Because fundamental aspects like these were not documented to a point that this reviewer could understand, I am forced to consider the results unfit for use.
In addition to the serious reservations listed about, it must be mentioned that the manuscript contains inaccuracies easily corrected had the manuscript bee n previously subjected to any level of review prior to submission. Just to mention a few:
Line 93: “As shown by geodetic data and geodynamic studies that have been carried out for decades (e.g., Montessus de Ballore, 1894; Pastor, 1927; Munuera, 1963) tectonic models of NW-SE to WNW-ESE oblique convergence between the plates (Reilly et al., 1992; Herraiz et al., 2000) present displacements of 2 to 5 mm/yr”
Pre-plate tectonics studies can hardly have any relevance to the discussion rates of convergence between plates.
Line 212: “Seismic hazard is the probability that an earthquake occurs in a given geographic area, within a given time period, and with a ground motion intensity exceeding a given threshold (McGuire, 2004)”
This passage indicates a lack of familiarity with the concept of seismic hazard that is not adequate in a manuscript on seismic hazard assessment. Seismic hazard concerns probability of exceedance of a level of ground motion at a site over a period of time, not probability of occurrence of an earthquake in a geographic area.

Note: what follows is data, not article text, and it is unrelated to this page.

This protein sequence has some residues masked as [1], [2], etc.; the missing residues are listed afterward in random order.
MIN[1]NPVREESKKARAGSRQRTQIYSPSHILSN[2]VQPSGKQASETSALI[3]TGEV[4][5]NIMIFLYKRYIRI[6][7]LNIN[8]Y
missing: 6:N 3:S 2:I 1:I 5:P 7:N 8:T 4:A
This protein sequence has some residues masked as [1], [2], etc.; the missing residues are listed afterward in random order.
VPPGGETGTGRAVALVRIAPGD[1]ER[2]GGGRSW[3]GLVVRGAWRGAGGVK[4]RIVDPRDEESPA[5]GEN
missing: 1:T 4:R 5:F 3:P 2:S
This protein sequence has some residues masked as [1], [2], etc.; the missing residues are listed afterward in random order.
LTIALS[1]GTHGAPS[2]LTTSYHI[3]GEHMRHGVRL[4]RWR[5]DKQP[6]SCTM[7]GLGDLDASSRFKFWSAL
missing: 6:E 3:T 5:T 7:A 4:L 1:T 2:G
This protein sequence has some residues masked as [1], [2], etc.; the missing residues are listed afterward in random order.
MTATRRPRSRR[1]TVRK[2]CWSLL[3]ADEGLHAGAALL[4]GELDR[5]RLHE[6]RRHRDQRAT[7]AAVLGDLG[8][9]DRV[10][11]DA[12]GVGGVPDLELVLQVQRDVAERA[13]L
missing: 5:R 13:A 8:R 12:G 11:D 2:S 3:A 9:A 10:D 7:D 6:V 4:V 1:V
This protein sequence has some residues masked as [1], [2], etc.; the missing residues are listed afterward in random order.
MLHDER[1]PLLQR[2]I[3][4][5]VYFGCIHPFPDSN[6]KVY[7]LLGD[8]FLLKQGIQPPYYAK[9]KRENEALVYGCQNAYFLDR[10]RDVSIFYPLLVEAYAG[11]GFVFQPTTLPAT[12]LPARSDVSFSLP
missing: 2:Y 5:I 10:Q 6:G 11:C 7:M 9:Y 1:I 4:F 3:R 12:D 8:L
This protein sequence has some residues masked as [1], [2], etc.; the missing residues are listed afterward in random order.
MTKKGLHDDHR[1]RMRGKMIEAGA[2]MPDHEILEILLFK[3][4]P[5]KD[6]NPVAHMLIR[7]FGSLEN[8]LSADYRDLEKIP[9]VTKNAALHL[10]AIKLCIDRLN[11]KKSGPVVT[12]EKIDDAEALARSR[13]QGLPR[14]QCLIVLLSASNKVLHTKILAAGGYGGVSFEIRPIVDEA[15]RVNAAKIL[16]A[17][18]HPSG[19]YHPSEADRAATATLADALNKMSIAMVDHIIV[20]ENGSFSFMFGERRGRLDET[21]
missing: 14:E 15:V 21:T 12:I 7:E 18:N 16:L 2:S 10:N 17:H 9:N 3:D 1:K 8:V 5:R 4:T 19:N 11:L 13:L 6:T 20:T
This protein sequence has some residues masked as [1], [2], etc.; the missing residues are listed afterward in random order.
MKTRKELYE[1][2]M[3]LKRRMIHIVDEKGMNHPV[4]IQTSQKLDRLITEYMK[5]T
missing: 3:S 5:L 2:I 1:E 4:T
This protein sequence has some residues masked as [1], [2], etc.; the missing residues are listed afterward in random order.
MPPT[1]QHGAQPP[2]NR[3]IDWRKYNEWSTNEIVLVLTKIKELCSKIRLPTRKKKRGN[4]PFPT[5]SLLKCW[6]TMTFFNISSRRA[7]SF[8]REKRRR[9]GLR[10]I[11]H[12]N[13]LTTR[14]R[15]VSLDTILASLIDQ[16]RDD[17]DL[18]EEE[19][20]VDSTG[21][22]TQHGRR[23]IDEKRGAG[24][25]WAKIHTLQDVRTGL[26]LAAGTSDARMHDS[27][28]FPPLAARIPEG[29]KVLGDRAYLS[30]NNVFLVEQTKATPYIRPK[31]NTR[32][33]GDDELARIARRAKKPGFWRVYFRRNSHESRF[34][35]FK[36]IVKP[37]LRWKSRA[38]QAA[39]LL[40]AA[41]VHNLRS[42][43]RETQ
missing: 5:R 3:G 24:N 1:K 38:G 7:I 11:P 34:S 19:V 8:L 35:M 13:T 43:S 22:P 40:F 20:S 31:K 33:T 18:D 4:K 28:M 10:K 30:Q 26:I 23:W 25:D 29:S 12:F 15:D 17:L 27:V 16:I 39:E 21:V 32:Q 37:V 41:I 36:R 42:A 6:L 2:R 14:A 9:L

line 387: “… the probability density of the 50th percentile, or average value, …”
The 50% percentile of a pdf corresponds to the median, not the “average” (in other passages. e.g., line 423, it is called “mean”, also wrongly), and even without that imprecision the sentence is devoid of meaning (the median is a value of the random variable, not of the probability density).
In view of the above remarks, I regret that I have to recommend that the manuscript should not be accepted for publication in NHESS. Should the authors consider rewriting it to try a subsequent submission, the attached pdf includes extensive comments on the passages that need improvement.